The sculpture of the Majesty of Christ by Alan Durst draws on imagery draws in the Book of Revelation (Photograph: Patrick Comerford)

As the university church, Great Saint Mary’s continues to play a role in the life of the University of Cambridge. For example, university officers must live within 20 miles of Great Saint Mary’s and undergraduates within three miles. The church also hosts the University Sermons and is home to the University Organ and the University Clock.

Saint Mary the Great is unusual in housing two self-contained pipe organs, a Parish Organ in the chancel for the regular congregation, built in 1991, and the University Organ in the West Gallery, played for University services. The University Organ was added to in the 18th and 19th centuries until a major rebuild by William Hill in 1870. There were further restorations in 1963 and again in 1995, and the organ was rededicated in 1996. Great Saint Mary’s remains one of the few churches were a double organ concerto can be performed.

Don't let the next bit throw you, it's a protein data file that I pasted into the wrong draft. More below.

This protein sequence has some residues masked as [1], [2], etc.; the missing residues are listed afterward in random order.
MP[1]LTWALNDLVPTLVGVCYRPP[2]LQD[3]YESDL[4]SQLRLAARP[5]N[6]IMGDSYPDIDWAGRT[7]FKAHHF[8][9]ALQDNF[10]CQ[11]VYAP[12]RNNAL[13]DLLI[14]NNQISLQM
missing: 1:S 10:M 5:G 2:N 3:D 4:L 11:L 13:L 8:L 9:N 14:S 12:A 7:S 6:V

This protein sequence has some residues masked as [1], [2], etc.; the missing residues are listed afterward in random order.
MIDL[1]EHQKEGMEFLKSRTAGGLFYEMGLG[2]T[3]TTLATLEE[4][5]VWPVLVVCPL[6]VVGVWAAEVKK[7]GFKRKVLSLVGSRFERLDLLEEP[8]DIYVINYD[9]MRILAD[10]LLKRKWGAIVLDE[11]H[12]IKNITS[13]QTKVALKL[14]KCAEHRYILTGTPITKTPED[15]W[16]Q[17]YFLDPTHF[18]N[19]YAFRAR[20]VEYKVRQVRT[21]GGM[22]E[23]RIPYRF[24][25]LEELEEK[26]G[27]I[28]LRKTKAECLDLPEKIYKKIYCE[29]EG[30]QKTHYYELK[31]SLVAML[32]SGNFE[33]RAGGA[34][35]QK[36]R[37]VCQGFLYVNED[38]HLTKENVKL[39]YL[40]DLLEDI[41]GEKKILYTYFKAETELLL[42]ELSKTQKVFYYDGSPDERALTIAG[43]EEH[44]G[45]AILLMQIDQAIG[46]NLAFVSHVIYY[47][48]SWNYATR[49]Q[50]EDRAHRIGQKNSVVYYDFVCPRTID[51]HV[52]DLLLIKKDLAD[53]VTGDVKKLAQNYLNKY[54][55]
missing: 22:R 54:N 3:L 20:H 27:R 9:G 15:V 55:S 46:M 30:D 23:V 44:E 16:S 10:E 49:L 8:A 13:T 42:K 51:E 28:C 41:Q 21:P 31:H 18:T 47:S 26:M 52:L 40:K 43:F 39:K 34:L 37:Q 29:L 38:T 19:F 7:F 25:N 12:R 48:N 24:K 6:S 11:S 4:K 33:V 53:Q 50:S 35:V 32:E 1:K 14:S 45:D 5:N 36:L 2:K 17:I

The University Clock chimes the ‘Cambridge Quarters,’ later used by Big Ben, the clock tower of the Houses of Parliament. The old ring of bells was replaced in 2009 with a new ring of 13 bells cast by Taylors Eayre and Smith. Some of the original bells have been retained to continue sounding the Cambridge Chimes.

The funeral of Stephen Hawking (1942-2018), the theoretical physicist, was held in Great Saint Mary’s earlier this year [31 March 2018] before his ashes were interred in Westminster Abbey.